After we made the investments to save money over the long haul, it was time to think green in terms of generating revenue.

We chose to offer biodiesel. Although this isn’t a Chevron product, when we asked the ExtraMile team if they would support a biodiesel offering at our location, they didn’t hesitate. Chevron understood this would help us be true to our mission of becoming one of the country’s premier eco-friendly convenience stores. Now our LED price sign on the corner very proudly displays our biodiesel price alongside our Chevron fuel prices.

Finally, we decided if we were going to go green, we needed to provide a charging station for our customers who drive electric vehicles. We proudly offer free electric charges for any customer who needs one. (The electricity is free because we generate more electricity than we use with our solar panels.)

The charging station might be perceived as contradictory to our roots as a gasoline service station; however, we would be remiss to ignore our customers’ changing needs. In an increasingly environmentally conscious society, charging stations send the message that we are keeping pace with innovation while also letting customers know they can depend on us for their energy needs.

The reaction from our customers— young, old, liberal and conservative—has been overwhelmingly positive.

The best way to look at the price of going green is to look at the overall cost of the project. The entire project, including design, engineering, permitting and building the station, was approximately $2.5 million. We received incentives from Chevron for branding the site ExtraMile and also rebuilding the facility. We also got cash rebates from the feds for our solar installation, and the Energy Trust of Oregon for geothermal heating and cooling, and solar power. We received tax credits from the state of Oregon, too. It all totaled approximately $1 million, so the incentives reduced the cost of the project to just over $1.5 million.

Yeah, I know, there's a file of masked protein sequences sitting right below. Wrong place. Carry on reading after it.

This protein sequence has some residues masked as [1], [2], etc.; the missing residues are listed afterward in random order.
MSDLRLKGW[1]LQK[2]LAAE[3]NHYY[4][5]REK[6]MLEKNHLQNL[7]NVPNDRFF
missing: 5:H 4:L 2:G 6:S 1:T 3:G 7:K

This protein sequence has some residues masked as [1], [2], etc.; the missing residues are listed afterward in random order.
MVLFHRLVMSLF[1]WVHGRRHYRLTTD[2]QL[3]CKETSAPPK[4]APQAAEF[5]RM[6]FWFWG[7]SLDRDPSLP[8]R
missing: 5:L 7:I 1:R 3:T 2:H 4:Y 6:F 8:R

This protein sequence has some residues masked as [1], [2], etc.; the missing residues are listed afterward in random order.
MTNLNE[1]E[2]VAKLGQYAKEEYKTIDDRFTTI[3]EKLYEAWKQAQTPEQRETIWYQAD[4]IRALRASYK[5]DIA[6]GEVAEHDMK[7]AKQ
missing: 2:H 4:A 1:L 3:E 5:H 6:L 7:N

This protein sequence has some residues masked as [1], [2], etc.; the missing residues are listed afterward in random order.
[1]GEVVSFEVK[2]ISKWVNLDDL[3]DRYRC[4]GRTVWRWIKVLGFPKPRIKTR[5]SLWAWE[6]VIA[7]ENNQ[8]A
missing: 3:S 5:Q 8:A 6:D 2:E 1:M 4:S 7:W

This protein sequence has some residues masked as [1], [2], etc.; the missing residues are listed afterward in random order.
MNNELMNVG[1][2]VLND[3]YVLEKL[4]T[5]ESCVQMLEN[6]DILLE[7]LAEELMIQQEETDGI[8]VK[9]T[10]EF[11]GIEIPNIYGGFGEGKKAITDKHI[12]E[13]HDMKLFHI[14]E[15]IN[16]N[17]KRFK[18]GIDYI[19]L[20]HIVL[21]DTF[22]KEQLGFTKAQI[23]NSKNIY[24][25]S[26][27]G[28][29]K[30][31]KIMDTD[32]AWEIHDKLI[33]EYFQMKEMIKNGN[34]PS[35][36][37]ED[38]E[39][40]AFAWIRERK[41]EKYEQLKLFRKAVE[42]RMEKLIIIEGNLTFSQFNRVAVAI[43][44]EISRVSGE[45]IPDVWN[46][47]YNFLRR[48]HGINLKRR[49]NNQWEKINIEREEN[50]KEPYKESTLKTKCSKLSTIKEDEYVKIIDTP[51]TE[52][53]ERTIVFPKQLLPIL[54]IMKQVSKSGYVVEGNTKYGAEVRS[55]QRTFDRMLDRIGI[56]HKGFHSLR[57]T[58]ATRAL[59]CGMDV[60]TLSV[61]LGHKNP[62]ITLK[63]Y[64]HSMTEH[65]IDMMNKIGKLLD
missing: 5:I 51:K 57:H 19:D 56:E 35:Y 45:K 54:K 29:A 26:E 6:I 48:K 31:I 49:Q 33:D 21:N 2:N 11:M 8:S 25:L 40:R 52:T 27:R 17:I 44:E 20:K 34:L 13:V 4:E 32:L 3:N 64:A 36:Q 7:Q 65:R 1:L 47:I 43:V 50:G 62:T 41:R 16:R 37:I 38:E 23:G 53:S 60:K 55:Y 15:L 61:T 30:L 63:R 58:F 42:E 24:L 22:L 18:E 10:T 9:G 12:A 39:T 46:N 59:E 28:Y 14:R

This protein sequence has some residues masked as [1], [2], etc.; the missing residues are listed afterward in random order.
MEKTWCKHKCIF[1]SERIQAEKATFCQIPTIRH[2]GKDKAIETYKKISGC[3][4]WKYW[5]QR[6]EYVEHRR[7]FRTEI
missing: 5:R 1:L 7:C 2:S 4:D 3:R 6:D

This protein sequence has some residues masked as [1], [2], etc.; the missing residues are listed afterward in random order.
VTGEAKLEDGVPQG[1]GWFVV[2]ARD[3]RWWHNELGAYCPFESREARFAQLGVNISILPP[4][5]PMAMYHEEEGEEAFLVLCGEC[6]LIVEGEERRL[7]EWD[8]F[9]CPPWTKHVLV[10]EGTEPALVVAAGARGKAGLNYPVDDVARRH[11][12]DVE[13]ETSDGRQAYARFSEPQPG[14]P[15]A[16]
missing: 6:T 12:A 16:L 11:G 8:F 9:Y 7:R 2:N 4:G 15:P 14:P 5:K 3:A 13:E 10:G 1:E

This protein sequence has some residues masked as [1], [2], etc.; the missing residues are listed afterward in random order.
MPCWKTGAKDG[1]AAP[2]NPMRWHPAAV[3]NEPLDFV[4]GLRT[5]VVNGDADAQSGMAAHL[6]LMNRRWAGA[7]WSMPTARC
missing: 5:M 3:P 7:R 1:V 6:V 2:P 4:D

What’s Next

To my wife and me, Chevron ExtraMile is more than a brand. It’s a reminder of the role we play within the convenience store industry: going the “extra mile” to serve our customers with friendly, convenient, high-quality products and services. We wanted to go the extra mile and be affiliated with a company that is not afraid to lead or change.

I’m the son of a geophysicist who worked his entire career in the oil industry. He is very proud of the many accomplishments his industry colleagues have pioneered, including new technologies, North Slope production and deep-water drilling, among others. I’m proud to be part of a sea change to lead our industry to a more sustainable future. My hope is that we as an industry will embrace the green building concepts implemented at the Beaverton ExtraMile.

Can you imagine how much better our environment would be if every new or remodeled service-station canopy had an eco roof to mitigate harmful rainwater runoff? And extending beyond the convenience industry, think if every mall, highrise, fast-food restaurant, industrial park and like-minded construction project had eco roofs. Think of the benefit if we led the way instead of waiting to be led.ould prevent residents from enjoying the lake.